In his article, "Touch me, I'm a doctor" (TES magazine, July 27), Phil Hammond writes of the importance that touch can have in healing. The same could be said of learning, and that includes the appropriate use of touch.
Touch can be an important way to help a child to feel affirmed, calm and secure. I freeIy admit to being a "touchy" teacher. In my work in a receptioninfant class, through the Family Links nurturing programme I have taught "gentle touch". This includes children learning to pass a gentle hand squeeze, a touch on the shoulder and a smile, and simple massage in which children may choose whether or not to take part. Most do and a wonderful calm descends on the class.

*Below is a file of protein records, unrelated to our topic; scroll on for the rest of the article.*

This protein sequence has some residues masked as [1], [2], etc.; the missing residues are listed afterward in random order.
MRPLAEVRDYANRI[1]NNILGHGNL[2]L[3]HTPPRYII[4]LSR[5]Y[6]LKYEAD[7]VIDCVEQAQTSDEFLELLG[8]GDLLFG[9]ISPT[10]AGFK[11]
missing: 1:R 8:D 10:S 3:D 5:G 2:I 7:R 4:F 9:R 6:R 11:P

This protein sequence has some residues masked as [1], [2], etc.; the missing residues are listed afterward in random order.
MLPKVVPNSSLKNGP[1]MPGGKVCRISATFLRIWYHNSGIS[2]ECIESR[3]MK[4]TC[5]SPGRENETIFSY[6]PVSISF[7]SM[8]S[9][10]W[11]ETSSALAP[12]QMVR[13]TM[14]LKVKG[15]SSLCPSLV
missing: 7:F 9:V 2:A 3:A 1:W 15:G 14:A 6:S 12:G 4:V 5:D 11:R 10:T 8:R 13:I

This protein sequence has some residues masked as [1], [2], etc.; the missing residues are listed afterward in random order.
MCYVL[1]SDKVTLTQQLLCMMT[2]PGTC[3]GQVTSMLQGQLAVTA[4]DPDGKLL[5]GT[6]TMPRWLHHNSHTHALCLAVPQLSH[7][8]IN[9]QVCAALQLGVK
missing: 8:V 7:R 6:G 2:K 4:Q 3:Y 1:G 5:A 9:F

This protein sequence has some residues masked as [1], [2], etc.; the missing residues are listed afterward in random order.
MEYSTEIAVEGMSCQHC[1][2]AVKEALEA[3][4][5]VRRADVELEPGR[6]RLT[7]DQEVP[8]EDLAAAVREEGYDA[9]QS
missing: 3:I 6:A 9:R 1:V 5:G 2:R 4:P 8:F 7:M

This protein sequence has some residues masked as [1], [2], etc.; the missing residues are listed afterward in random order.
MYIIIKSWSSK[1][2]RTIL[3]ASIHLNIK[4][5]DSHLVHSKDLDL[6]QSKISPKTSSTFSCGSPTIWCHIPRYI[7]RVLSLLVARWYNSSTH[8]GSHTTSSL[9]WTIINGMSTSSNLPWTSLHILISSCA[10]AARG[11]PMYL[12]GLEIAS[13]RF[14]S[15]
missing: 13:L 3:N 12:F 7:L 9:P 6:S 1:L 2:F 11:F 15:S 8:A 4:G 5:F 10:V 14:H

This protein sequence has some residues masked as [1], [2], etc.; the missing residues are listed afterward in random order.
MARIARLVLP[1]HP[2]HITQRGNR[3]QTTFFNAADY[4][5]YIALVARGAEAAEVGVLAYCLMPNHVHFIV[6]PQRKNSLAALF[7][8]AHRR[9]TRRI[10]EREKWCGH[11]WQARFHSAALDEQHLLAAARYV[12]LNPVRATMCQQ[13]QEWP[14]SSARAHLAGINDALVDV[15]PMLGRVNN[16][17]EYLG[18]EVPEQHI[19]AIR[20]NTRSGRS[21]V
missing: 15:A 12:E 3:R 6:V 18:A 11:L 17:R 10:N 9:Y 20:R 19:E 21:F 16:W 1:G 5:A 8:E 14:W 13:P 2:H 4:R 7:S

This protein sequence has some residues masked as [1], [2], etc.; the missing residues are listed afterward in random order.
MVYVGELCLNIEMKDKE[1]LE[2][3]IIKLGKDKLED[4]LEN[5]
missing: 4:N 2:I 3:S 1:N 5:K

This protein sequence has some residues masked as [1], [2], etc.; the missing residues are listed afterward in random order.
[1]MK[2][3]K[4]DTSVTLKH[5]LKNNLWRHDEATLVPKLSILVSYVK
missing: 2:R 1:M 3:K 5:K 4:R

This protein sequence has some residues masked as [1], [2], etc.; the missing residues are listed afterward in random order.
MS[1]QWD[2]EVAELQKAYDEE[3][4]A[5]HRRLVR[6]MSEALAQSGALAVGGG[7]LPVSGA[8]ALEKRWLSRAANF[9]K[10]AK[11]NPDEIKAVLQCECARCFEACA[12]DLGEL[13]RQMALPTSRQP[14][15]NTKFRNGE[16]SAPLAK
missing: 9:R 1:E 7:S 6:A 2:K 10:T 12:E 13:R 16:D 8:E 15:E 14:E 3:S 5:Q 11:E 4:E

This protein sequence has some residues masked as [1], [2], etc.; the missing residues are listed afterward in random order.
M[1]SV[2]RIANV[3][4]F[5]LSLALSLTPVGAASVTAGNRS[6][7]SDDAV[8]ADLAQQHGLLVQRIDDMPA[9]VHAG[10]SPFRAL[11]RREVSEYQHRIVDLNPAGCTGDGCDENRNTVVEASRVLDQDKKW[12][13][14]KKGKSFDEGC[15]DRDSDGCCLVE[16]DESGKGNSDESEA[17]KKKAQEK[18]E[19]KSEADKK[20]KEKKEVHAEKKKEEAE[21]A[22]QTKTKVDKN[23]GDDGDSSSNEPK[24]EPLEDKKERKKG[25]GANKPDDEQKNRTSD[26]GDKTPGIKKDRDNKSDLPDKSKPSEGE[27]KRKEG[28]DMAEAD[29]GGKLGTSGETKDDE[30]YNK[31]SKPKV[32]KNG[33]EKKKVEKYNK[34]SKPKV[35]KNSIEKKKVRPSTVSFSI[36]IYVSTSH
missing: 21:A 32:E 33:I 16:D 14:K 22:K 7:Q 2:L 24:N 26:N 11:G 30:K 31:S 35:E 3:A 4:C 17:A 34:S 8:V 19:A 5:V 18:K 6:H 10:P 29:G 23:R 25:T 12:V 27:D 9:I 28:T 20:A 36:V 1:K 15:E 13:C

I find that a reassuring touch on the head or arm can be very important in establishing contact with a child as well as welcoming each child by name each morning (as advocated by Anne Peachey, one of the primary heads who received a Teaching Award this year (TES, July 27).
Of course, it is always important to be sensitive to those who do and don't feel comfortable with touch, but I am sad when I hear of teachers avoiding all physical contact when some children for a wide range of reasons may need to make this type of contact.
Wootton-by-Woodstock Church of England primary school, Oxfordshire